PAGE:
Link to Owner Dr. Robert B. Pamplin Jr.



This visionary document still holds true in many aspects and highlights the potential for both good and harmful outcomes for our beautiful city.

Early in 2018, while serving as a West Linn city councilor, I proposed setting a goal of updating the Imagine West Linn document.

This visionary publication was originally written by a group of citizen volunteers in 1994 in collaboration with the City Council, and then subsequently reviewed and updated in 2008. The following opening section effectively describes its purpose:

"Imagine West Linn (2008) defines West Linn's future vision in a proactive and constructive manner. Building on the good work of West Linn's citizens, the updated vision reaffirms our commitment to a sustainable future, embracing West Linn's unique community spirit and sense of place." For the full document, go to

Unfortunately, at the time we weren't able to add the update to our schedule, but at the suggestion of our City Manager, the five guiding principles in the document were used as framework for our yearly Council Goals.

This visionary document still holds true in many aspects and highlights the potential for both good and harmful outcomes for our beautiful city.

It reminds us that our City Council, city staff and citizens that volunteer in multiple capacities give their time because they love West Linn.

However, no one person or personal agenda dictates how the city is run and the focus should be on moving forward rather than reliving the past.

We must remember that we are a city of nearly 26,000 people who chose to make their homes here and they should share in all decisions that impact the city's future.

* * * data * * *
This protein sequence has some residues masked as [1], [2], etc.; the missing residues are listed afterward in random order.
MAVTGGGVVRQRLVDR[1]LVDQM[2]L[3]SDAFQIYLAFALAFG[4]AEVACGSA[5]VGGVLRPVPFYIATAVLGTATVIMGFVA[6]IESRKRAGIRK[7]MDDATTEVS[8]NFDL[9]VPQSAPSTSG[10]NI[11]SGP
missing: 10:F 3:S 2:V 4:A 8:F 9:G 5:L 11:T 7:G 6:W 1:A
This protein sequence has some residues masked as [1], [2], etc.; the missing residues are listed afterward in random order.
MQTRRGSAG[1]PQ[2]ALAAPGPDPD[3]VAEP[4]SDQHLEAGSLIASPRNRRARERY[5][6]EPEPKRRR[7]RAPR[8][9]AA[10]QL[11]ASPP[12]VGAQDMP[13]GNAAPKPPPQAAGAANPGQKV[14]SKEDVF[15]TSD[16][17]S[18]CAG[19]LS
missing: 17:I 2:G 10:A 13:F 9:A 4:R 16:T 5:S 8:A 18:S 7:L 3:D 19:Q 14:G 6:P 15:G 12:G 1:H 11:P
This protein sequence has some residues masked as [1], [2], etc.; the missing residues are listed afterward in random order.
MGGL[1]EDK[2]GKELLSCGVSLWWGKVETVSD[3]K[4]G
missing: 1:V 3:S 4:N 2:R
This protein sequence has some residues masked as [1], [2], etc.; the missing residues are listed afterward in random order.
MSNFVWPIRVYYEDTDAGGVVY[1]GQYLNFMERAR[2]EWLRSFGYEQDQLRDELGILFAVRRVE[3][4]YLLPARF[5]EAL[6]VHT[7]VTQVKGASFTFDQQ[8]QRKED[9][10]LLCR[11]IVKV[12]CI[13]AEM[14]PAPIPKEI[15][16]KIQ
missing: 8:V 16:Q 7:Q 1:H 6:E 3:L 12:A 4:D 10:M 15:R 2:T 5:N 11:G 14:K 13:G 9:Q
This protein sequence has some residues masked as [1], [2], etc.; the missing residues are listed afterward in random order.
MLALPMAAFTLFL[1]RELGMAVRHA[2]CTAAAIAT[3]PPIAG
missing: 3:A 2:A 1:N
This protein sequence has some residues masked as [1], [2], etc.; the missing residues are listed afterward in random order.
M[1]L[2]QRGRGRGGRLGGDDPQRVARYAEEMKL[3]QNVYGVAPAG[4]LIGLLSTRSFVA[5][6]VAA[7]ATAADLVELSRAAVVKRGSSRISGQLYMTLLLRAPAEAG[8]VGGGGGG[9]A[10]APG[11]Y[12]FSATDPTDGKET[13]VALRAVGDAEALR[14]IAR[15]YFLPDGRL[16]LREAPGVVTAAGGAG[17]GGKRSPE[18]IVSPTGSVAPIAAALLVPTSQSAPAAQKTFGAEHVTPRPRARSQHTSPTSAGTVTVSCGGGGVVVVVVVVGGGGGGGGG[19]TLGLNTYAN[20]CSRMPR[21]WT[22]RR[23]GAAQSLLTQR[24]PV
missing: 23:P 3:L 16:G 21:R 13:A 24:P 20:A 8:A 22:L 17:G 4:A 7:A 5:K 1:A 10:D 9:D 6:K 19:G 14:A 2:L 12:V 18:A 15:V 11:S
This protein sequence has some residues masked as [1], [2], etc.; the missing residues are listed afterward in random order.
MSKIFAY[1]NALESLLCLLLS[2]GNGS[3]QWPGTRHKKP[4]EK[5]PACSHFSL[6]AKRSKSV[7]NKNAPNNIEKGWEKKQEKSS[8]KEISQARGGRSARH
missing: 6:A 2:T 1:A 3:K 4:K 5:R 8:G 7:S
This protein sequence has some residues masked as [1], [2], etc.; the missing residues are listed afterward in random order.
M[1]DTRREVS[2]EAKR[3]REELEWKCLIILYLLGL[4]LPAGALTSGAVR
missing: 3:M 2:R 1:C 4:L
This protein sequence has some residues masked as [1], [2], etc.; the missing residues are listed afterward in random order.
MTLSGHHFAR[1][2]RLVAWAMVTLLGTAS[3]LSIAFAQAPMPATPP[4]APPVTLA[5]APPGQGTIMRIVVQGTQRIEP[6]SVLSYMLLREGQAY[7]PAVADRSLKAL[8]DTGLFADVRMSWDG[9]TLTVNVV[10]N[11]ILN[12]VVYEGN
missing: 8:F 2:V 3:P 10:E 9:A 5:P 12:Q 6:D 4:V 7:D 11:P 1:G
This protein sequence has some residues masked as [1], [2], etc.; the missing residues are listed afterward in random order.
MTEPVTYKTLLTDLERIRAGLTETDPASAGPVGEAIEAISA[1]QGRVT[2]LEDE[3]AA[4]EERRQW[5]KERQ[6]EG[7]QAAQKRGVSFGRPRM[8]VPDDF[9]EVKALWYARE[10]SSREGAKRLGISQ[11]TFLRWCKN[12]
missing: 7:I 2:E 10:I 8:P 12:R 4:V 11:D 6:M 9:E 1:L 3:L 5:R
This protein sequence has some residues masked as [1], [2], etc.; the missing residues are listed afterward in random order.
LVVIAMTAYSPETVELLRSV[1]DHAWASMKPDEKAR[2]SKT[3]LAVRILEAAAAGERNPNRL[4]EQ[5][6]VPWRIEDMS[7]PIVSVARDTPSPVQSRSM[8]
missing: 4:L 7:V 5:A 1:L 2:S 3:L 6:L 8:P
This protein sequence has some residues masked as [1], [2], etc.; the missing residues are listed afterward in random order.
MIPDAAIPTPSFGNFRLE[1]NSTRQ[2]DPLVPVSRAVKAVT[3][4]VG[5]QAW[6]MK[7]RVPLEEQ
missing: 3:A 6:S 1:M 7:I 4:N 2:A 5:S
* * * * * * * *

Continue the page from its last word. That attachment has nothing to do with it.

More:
We have incredible volunteer resources in West Linn and our 11 neighborhood associations are a great example of these. They work diligently to represent their particular locality, but should take note of the Imagine West Linn comments about relationships with City Hall and each other.

Also, it is important to note that the relatively small numbers attending the meetings may not actually represent the opinions of their entire neighborhood.

Any dysfunction damages our reputation, as relationships make a difference both within our city and the surrounding areas.

West Linn is not an island; it relies on associations with a much larger community. Our clean water resources are shared with Oregon City, who we also hope to collaborate with in the Willamette Falls developments.

Our schools are run in partnership with Wilsonville and our wastewater services with Oregon City, Gladstone and the cities of the Clackamas County Service District. We also look to Metro and other entities for grants to support and help finance many West Linn projects.

One key quote from Imagine West Linn I believe is fundamental for our city government to remember — "Many have made West Linn their home because the citizens and the government have made a commitment to value community spirit and cooperation. City government sets policy and takes action based on one question: Will this policy or action foster or hinder the vision we have for West Linn?"

Citizens should read the Imagine West Linn document and decide whether the vision still holds true and if this is the future city we want. It identifies challenges and opportunities in the years ahead, but also warns that inaction could have serious consequences. It certainly makes for a thought provoking read.

Brenda Perry is a former West Linn city councilor.

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